Zeile for catching

As the Mets' disappointing season bows to the pursuit of individual achievements, Todd Zeile will score a personal victory on Friday. <P> Zeile, who last caught in 1990 with the Cardinals, has chirped for some time about wanting to get back behind the dish before he retires at year's end. He'll get that chance on Friday, when he catches Tom Glavine.

"It's exciting," Zeile said. "I'm a little nervous, not as much because I can't do it, but because I still want to give Glav a chance to win."

Zeile came up through the Cardinals farm system as a catcher, catching 128 games (119 starts) in the major leagues before becoming a serviceable corner infielder. Though he hasn't worn the tools of ignorance in a game for over a decade, Zeile has been working with bullpen catcher Nelson Silverio on a variety of drills this season.

In addition to eagerly warming up pitchers in-between innings, Zeile has caught a number of pitchers' side sessions in recent weeks. One of those hurlers was Glavine, who proclaimed Zeile ready for game action and said he wouldn't mind throwing to him.

"It's important to [Zeile]," Howe said. "He wants to catch a whole game. All parties are on the same page, and I'm sure he'll do well."

Howe said that he would have rather had Zeile catch in front of a crowd at Shea Stadium, but plotted out Glavine's starts and realized that the lefthander won't take the hill at home again until the final week of the season.

"Who knows, with our luck we'd get rained out on the last day," Howe said. "He wouldn't even get to catch. I didn't want to wait that long."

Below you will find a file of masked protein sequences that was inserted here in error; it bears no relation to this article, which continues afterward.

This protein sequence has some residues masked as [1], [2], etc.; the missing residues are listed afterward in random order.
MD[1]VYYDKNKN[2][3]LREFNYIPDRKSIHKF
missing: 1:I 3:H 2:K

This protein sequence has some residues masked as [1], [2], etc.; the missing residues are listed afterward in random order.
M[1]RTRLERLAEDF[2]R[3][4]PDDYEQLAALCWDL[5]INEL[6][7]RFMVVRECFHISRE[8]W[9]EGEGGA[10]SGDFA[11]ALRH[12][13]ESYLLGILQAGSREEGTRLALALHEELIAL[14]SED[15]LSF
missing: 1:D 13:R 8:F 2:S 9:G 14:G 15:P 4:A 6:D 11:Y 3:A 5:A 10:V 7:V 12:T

Assuming Zeile makes the start Friday, his 14 years between appearances as a catcher will be the second-most in baseball history, according to the Elias Sports Bureau.

Gabby Street holds the mark with 19 years, catching with the Yankees as an active player in 1912. Street caught one game for the Cardinals in 1931, after he'd been managing the club.

Mets Notes

  • One day after the organization announced that Howe would not return for the 2004 season, the lame-duck manager insisted that there was nothing awkward about going on with his day-to-day duties at the helm of the team.

    It sure didn't feel normal meeting with Howe in his soon-to-be-vacated office, but the manager said he was fine with the way things worked out.

    "It's different, but it's not awkward," Howe said.

  • Kaz Matsui and Jose Reyes worked out at second base and shortstop, respectively, the second straight day they've done so. For a second base neophyte, Matsui appeared smooth in pre-game drills, whipping throws to Reyes at second base with ease.

    The Mets haven't given up hope on showing off a sneak preview of their 2005 infield alignment before season's end, with Matsui and Reyes both showing positive improvement from their injuries.

    Of course, Reyes has extensive experience at shortstop, but Matsui would be an interesting case study at second base if the situation were to get that far.

    "We're not good at predicting," GM Jim Duquette said. "Hopefully they'll continue to progress."

  • Amazin Clubhouse Top Stories